• Adding even and odd number yields an odd number, ergo the 3rd term should be odd. Indeed, \$1\$ is odd.
  • Adding two odd numbers yields an even number, ergo the 4th term should be even. Voila, \$2\$ is even.
  • Then we have \$1+2=3\$, an odd number. And we're right where we started – even number (\$2\$) followed by odd (\$3\$).
  • Via induction it's clear that every 3rd Fibonacci number is even.


Even more theory (exponential sums)

We know how to calculate \$n\$th Fibonacci number efficiently, and we know which Fibonacci numbers are even. Now we just need to sum them.

In a naive approach, we could calculate the terms using the recurrence formula and add them to the sum as we calculate them. For that, we would need something like this pseudocode:

sum := 0
a, b := 0, 1

while a < 4_000_000:
    if a is even:
        sum := sum + a
    a, b := b, a+b

We could use the fact that every 3rd Fibonacci number is even, but there would be little gain. We would save a modulo operation, but on most modern architectures integer division is quite fast anyway. Moreover, modulo by a power of 2 will be probably optimized into an AND by the compiler.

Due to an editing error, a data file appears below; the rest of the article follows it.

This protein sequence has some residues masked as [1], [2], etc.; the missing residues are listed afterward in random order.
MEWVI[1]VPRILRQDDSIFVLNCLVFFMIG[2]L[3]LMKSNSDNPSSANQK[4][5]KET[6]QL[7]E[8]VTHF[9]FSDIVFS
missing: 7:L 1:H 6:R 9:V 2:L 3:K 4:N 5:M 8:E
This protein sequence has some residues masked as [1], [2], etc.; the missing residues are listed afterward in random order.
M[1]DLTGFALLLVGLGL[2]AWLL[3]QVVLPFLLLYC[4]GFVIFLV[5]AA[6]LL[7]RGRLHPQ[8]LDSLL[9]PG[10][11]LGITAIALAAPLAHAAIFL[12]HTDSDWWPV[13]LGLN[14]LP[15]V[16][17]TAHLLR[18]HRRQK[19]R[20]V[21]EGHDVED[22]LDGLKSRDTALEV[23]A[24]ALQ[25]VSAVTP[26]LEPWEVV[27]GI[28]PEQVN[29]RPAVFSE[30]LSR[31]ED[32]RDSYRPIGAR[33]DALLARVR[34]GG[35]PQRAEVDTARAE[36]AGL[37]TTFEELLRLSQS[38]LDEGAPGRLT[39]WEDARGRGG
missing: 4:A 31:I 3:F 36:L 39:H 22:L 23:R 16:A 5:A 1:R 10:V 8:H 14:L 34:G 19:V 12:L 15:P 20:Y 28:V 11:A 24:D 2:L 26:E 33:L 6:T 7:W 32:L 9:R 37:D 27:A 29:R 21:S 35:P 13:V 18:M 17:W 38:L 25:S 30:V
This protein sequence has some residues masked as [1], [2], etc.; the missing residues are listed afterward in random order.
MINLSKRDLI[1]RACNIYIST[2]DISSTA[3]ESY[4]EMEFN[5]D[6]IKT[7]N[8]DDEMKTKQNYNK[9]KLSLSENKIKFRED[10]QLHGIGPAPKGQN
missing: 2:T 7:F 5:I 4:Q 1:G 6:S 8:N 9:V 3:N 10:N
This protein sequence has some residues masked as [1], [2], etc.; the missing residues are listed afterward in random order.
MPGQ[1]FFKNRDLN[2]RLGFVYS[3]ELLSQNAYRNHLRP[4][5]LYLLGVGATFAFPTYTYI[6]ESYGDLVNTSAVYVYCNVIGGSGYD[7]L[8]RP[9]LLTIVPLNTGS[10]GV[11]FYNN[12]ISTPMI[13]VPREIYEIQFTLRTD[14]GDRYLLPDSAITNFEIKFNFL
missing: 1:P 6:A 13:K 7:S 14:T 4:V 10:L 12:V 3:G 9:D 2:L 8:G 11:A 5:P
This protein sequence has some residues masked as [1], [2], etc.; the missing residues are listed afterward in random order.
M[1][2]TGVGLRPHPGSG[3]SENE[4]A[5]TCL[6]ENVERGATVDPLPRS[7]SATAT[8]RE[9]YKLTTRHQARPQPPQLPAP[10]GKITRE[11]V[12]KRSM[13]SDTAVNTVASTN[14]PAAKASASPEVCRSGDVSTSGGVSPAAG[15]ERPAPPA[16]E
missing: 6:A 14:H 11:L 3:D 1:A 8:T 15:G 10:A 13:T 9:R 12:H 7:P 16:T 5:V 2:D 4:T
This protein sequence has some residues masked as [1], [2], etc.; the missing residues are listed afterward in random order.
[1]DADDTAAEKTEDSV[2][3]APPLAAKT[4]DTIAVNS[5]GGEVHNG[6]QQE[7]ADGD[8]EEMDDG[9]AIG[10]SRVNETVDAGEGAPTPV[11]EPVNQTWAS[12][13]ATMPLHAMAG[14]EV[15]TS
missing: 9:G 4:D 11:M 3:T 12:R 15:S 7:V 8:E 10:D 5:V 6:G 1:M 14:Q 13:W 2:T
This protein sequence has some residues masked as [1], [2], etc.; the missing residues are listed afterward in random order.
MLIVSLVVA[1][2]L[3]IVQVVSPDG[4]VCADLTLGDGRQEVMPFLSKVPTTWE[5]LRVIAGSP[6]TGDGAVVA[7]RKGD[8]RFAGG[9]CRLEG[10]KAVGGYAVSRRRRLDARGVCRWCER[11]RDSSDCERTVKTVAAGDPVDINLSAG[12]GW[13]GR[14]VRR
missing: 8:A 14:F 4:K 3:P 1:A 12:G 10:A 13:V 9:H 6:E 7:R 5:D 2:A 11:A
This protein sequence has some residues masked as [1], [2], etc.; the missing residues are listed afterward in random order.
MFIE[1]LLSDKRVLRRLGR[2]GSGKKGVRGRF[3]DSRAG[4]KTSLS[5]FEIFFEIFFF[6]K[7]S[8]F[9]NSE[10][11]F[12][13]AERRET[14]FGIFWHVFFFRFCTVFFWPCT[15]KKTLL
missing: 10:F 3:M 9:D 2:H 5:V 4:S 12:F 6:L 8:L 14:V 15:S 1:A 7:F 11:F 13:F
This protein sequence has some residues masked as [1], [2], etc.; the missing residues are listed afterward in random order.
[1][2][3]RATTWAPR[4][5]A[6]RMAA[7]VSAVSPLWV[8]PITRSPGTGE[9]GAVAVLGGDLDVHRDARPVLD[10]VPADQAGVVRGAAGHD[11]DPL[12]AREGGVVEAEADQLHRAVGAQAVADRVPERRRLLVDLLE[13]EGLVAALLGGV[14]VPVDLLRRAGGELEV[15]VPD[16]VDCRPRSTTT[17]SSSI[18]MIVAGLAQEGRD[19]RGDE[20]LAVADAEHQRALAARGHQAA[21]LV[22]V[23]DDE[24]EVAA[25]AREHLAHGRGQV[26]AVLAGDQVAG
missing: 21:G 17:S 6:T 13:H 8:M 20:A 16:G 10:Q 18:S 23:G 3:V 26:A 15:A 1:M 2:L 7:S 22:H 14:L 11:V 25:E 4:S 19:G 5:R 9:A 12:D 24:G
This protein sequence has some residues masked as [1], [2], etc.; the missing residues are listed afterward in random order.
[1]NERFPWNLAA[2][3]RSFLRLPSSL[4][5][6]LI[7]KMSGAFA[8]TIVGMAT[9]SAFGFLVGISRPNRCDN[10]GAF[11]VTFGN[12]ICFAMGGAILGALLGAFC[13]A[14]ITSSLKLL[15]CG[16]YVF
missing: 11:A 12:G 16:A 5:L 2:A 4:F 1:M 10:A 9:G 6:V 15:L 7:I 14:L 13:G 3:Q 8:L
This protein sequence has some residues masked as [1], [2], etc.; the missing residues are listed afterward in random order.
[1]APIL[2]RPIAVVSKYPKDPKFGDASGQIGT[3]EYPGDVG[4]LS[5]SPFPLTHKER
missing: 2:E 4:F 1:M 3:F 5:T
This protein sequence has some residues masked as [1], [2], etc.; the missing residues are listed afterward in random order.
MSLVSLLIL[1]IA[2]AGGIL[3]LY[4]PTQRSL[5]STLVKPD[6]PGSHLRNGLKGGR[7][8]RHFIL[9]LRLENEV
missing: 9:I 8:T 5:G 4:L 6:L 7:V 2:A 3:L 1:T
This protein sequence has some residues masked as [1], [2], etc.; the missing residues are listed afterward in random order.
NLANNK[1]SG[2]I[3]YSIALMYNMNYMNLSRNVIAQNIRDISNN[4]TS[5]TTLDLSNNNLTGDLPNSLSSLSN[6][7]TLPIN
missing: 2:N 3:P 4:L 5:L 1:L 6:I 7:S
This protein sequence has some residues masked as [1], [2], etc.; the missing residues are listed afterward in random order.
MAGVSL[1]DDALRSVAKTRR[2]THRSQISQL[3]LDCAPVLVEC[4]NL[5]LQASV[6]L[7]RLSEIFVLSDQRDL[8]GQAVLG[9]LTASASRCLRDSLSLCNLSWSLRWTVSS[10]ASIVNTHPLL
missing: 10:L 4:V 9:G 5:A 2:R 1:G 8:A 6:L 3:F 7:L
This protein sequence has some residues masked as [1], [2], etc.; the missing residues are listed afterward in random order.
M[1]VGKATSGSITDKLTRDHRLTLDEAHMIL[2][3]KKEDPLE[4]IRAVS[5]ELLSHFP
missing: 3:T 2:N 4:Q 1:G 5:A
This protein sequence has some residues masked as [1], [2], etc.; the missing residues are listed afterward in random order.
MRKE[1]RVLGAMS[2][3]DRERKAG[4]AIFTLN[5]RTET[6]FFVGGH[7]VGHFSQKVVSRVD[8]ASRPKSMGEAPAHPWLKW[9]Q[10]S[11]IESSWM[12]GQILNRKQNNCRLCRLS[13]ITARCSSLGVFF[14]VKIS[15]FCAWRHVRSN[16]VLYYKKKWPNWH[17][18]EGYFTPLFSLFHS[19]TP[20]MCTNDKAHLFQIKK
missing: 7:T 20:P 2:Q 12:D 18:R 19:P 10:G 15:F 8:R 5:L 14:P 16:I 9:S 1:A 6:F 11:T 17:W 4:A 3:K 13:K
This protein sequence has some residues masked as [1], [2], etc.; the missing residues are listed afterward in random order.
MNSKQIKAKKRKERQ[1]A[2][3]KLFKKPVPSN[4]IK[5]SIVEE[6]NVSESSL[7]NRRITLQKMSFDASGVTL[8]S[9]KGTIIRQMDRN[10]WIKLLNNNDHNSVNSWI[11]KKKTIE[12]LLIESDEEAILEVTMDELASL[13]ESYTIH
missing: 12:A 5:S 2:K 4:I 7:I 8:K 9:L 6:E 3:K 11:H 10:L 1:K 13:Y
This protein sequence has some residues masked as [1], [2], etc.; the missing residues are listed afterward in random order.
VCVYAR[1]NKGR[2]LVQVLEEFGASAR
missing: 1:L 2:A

Now if we were to sum every 3rd Fibonacci number, and the numbers were to be calculated using the closed-form solution, it would be most likely less efficient than the simple code above. This is because the simple code performs just addition. That's is. The closed-form solution, however, requires raising \$\phi\$ to the \$n\$th power and dividing the result. And that's in the optimal case, when we save all the constants statically and don't need to recalculate them on each call to the function.

Instead, we can calculate the entire sum in constant time.

To calculate the sum, we must first write it down: $$\sum_{n=0}^{\frac{N}{3}}{ \frac{(\phi^3)^n}{\sqrt5} }$$